Her asking this question was a sign of progress: it showed that she expected the wise woman to keep her word. Then she bethought her that she had forgotten the household utensils, and the dishes and plates, some of which wanted to be washed as well as dusted.

Faint with hunger, she set to work yet again. One thing made her think of another, until at length she had cleaned every thing she could think of. Now surely she must find some food in the hole!

When this time also there was nothing, she began once more to abuse the wise woman as false and treacherous;--but ah! there was the bed unwatered! That was soon amended.--Still no supper! Ah! there was the hearth unswept, and the fire wanted making up!--Still no supper! What else could there be? She was at her wits' end, and in very weariness, not laziness this time, sat down and gazed into the fire. There, as she gazed, she spied something brilliant,--shining even, in the midst of the fire: it was the little mirror all whole again; but little she knew that the dust which she had thrown into the fire had helped to heal it. She drew it out carefully, and, looking into it, saw, not indeed the ugly creature she had seen there before, but still a very dirty little animal; whereupon she hurried to the well, took off her clothes, plunged into it, and washed herself clean. Then she brushed and combed her hair, made her clothes as tidy as might be, and ran to the hole in the wall: there was a huge basin of bread and milk!

Never had she eaten any thing with half the relish! Alas! however, when she had finished, she did not wash the basin, but left it as it was, revealing how entirely all the rest had been done only from hunger. Then she threw herself on the heather, and was fast asleep in a moment. Never an evil bird came near her all that night, nor had she so much as one troubled dream.

In the morning as she lay awake before getting up, she spied what seemed a door behind the tall eight-day clock that stood silent in the corner.

"Ah!" she thought, "that must be the way out!" and got up instantly. The first thing she did, however, was to go to the hole in the wall. Nothing was there.

"Well, I am hardly used!" she cried aloud. "All that cleaning for the cross old woman yesterday, and this for my trouble,--nothing for breakfast! Not even a crust of bread! Does Mistress Ogress fancy a princess will bear that?"

The poor foolish creature seemed to think that the work of one day ought to serve for the next day too! But that is nowhere the way in the whole universe. How could there be a universe in that case? And even she never dreamed of applying the same rule to her breakfast.

"How good I was all yesterday!" she said, "and how hungry and ill used I am to-day!"

But she would NOT be a slave, and do over again to-day what she had done only last night! SHE didn't care about her breakfast! She might have it no doubt if she dusted all the wretched place again, but she was not going to do that--at least, without seeing first what lay behind the clock!

Off she darted, and putting her hand behind the clock found the latch of a door. It lifted, and the door opened a little way. By squeezing hard, she managed to get behind the clock, and so through the door. But how she stared, when instead of the open heath, she found herself on the marble floor of a large and stately room, lighted only from above. Its walls were strengthened by pilasters, and in every space between was a large picture, from cornice to floor. She did not know what to make of it. Surely she had run all round the cottage, and certainly had seen nothing of this size near it! She forgot that she had also run round what she took for a hay-mow, a peat-stack, and several other things which looked of no consequence in the moonlight.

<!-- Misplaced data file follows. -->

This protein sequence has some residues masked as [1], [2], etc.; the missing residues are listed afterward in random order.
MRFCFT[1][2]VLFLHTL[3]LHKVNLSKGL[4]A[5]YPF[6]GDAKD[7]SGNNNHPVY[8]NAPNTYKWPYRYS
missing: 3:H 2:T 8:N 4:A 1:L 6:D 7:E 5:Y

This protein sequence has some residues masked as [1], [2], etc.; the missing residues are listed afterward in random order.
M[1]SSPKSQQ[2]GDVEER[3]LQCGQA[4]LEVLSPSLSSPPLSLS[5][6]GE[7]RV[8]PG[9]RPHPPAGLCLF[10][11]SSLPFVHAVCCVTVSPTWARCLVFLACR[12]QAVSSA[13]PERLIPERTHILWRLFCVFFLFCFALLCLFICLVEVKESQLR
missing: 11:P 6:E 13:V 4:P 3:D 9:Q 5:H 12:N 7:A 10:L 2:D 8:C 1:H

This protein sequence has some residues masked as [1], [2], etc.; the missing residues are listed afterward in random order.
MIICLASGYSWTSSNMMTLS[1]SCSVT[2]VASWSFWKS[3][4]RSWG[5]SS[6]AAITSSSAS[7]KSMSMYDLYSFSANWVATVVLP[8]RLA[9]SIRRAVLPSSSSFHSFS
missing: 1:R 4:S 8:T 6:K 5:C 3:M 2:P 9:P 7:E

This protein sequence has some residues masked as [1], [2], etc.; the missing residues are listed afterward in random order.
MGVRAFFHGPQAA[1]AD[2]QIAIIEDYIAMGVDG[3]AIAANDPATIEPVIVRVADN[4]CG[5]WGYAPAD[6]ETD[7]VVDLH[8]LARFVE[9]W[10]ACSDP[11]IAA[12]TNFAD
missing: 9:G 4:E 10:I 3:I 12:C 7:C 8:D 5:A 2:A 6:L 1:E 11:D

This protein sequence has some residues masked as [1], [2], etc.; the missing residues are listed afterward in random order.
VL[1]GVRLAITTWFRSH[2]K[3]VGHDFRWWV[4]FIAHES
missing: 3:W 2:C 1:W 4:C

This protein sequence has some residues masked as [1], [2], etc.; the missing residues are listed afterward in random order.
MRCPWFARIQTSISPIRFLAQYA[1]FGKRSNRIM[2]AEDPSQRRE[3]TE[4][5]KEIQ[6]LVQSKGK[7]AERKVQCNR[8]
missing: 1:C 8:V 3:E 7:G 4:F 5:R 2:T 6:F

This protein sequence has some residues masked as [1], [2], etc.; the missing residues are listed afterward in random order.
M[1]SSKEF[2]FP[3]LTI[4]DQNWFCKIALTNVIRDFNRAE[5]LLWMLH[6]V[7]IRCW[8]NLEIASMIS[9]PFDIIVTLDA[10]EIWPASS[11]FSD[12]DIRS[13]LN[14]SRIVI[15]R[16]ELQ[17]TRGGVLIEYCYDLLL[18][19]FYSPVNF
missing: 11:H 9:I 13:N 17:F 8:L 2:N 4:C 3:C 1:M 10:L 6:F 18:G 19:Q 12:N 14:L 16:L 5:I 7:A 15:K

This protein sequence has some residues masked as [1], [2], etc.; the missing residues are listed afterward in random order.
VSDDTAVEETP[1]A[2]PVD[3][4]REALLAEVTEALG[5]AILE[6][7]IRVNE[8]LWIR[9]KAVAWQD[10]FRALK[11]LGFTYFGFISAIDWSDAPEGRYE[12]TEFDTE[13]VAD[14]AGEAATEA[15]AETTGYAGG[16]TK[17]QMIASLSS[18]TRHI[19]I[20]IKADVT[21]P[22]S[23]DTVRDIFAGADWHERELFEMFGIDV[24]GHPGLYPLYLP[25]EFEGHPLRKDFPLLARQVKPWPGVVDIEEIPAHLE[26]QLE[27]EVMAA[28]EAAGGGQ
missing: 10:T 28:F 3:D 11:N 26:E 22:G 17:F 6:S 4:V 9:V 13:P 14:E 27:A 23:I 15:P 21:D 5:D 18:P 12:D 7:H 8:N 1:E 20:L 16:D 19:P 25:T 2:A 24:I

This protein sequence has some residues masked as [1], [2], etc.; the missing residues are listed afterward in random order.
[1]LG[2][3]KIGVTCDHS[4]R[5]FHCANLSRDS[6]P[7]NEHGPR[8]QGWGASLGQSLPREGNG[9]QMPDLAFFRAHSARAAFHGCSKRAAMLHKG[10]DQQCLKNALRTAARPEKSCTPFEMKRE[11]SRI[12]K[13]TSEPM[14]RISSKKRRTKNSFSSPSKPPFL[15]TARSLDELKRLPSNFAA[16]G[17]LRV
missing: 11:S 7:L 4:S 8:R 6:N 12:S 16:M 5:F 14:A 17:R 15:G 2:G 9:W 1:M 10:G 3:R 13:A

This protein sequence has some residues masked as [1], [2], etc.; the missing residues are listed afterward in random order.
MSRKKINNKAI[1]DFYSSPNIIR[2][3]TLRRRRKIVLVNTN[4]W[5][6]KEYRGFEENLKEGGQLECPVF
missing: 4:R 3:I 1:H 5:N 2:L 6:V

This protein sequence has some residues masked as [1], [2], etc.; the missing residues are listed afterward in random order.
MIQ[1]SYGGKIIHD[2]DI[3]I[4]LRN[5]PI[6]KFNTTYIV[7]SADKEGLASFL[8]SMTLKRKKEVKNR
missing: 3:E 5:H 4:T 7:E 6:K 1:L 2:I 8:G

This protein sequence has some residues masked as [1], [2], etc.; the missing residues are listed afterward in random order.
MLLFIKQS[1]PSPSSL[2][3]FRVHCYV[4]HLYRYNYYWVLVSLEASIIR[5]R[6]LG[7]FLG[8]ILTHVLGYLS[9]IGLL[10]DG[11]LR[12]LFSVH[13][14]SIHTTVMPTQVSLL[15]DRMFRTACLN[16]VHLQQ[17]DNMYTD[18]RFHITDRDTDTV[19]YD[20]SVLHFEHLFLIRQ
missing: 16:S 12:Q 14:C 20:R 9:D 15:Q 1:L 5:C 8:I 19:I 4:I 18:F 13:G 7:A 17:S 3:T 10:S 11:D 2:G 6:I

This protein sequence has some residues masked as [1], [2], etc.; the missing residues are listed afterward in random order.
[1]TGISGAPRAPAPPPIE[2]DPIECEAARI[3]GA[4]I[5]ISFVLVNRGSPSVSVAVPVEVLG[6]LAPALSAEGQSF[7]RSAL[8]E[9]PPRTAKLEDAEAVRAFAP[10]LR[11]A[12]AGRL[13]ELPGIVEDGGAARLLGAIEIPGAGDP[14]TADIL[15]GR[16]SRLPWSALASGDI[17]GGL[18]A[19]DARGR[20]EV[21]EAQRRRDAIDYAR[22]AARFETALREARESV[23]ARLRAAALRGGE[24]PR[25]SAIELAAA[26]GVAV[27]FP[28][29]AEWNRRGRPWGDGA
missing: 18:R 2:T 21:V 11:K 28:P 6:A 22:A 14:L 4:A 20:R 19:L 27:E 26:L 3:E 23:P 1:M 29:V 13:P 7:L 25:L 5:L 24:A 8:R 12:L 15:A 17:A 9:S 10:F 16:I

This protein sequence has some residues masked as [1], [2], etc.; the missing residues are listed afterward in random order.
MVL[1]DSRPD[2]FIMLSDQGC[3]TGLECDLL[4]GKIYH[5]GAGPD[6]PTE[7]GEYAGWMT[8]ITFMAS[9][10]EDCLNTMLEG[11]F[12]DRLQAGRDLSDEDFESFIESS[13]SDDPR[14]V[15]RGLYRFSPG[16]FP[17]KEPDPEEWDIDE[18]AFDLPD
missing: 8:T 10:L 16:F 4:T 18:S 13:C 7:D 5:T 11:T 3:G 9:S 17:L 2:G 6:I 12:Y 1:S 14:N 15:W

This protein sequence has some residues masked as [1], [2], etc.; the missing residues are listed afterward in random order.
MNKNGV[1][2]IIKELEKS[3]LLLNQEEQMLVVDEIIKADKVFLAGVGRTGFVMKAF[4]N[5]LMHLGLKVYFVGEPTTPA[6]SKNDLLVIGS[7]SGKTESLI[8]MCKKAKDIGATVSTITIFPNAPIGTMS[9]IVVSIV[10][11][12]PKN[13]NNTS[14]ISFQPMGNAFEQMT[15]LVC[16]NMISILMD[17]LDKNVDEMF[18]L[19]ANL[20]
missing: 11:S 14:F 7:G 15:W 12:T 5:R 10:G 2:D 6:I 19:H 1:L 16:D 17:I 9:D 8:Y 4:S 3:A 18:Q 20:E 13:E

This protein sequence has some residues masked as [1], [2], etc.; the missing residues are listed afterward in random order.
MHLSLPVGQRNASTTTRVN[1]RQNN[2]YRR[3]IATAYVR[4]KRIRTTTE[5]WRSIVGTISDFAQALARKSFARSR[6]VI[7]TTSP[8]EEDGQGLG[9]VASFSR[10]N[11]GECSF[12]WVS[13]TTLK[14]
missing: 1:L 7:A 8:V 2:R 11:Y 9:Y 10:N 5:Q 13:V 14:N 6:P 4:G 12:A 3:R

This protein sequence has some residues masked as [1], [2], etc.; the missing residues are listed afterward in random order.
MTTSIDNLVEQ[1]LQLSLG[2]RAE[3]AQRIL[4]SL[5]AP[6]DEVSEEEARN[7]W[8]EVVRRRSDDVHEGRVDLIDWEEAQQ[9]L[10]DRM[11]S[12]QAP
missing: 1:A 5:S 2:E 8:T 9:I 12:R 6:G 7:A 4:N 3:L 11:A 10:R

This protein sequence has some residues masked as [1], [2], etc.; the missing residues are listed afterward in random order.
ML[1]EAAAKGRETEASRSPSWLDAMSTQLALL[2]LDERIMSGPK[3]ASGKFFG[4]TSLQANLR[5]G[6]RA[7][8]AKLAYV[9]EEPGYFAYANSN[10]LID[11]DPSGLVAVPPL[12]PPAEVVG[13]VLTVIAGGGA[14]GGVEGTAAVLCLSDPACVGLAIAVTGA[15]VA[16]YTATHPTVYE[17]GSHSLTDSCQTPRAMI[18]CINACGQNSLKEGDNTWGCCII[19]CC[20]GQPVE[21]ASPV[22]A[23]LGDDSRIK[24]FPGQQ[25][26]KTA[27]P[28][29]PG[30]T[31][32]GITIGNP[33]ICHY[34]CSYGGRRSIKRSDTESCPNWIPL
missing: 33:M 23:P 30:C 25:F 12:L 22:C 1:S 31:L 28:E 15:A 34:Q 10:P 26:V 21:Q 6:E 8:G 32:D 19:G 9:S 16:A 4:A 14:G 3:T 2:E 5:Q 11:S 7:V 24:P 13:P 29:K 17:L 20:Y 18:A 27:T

"So, then," she cried, "the old woman IS a cheat! I believe she's an ogress, after all, and lives in a palace--though she pretends it's only a cottage, to keep people from suspecting that she eats good little children like me!"

Had the princess been tolerably tractable, she would, by this time, have known a good deal about the wise woman's beautiful house, whereas she had never till now got farther than the porch. Neither was she at all in its innermost places now.

But, king's daughter as she was, she was not a little daunted when, stepping forward from the recess of the door, she saw what a great lordly hall it was. She dared hardly look to the other end, it seemed so far off: so she began to gaze at the things near her, and the pictures first of all, for she had a great liking for pictures. One in particular attracted her attention. She came back to it several times, and at length stood absorbed in it.

A blue summer sky, with white fleecy clouds floating beneath it, hung over a hill green to the very top, and alive with streams darting down its sides toward the valley below. On the face of the hill strayed a flock of sheep feeding, attended by a shepherd and two dogs. A little way apart, a girl stood with bare feet in a brook, building across it a bridge of rough stones. The wind was blowing her hair back from her rosy face. A lamb was feeding close beside her; and a sheepdog was trying to reach her hand to lick it.

"Oh, how I wish I were that little girl!" said the princess aloud. "I wonder how it is that some people are made to be so much happier than others! If I were that little girl, no one would ever call me naughty."

She gazed and gazed at the picture. At length she said to herself,

"I do not believe it is a picture. It is the real country, with a real hill, and a real little girl upon it. I shall soon see whether this isn't another of the old witch's cheats!"

She went close up to the picture, lifted her foot, and stepped over the frame.

"I am free, I am free!" she exclaimed; and she felt the wind upon her cheek.

The sound of a closing door struck on her ear. She turned--and there was a blank wall, without door or window, behind her. The hill with the sheep was before her, and she set out at once to reach it.

Now, if I am asked how this could be, I can only answer, that it was a result of the interaction of things outside and things inside, of the wise woman's skill, and the silly child's folly. If this does not satisfy my questioner, I can only add, that the wise woman was able to do far more wonderful things than this.